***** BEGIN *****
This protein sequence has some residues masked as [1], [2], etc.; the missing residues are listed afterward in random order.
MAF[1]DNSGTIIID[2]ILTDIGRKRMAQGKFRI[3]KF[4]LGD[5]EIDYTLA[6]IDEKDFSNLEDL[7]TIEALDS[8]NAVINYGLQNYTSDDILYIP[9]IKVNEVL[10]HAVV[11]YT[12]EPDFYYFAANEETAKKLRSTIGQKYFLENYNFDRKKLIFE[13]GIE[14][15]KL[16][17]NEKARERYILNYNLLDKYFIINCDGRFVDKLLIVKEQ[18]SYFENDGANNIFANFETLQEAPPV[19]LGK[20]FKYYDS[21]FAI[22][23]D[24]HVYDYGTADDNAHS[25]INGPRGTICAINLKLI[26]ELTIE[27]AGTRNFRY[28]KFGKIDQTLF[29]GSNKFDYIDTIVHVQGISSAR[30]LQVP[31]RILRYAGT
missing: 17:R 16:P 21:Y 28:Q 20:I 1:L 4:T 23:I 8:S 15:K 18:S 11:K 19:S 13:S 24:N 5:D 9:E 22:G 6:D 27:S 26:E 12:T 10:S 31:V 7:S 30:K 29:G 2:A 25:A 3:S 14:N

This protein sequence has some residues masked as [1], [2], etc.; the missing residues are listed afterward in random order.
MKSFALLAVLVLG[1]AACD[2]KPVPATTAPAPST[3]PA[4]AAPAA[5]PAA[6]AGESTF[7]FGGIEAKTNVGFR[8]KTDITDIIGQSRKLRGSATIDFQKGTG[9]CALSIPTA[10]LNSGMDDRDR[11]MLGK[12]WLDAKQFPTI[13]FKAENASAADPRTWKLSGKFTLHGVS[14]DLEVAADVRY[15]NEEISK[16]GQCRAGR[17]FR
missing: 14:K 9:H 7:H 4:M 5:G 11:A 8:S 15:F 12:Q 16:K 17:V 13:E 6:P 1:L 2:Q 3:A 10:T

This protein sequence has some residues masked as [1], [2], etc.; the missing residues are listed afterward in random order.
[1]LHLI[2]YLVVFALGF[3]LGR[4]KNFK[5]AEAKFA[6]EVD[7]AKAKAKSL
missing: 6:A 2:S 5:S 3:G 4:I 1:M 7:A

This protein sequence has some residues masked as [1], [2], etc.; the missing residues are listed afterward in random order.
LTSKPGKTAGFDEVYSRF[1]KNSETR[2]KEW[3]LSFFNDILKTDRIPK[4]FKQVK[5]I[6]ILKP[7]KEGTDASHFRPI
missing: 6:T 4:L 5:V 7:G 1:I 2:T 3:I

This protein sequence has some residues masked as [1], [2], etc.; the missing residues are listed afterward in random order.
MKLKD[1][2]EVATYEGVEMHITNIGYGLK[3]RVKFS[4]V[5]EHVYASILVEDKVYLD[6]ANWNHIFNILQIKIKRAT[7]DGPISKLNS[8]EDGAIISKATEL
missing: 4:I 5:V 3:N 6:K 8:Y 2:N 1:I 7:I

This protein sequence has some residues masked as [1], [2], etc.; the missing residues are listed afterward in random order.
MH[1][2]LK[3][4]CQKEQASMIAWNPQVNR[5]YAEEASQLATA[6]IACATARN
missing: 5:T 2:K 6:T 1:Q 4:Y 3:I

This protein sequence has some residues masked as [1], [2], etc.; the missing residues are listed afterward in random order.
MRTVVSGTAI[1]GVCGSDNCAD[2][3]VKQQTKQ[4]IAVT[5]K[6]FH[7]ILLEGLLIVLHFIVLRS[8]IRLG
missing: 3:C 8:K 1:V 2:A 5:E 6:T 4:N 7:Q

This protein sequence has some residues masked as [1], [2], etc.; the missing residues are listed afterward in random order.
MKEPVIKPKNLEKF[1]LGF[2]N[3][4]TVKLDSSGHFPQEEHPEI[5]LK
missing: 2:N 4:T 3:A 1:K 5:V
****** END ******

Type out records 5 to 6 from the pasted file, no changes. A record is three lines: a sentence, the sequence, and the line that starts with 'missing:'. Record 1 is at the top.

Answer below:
This protein sequence has some residues masked as [1], [2], etc.; the missing residues are listed afterward in random order.
MKLKD[1][2]EVATYEGVEMHITNIGYGLK[3]RVKFS[4]V[5]EHVYASILVEDKVYLD[6]ANWNHIFNILQIKIKRAT[7]DGPISKLNS[8]EDGAIISKATEL
missing: 4:I 5:V 3:N 6:K 8:Y 2:N 1:I 7:I

This protein sequence has some residues masked as [1], [2], etc.; the missing residues are listed afterward in random order.
MH[1][2]LK[3][4]CQKEQASMIAWNPQVNR[5]YAEEASQLATA[6]IACATARN
missing: 5:T 2:K 6:T 1:Q 4:Y 3:I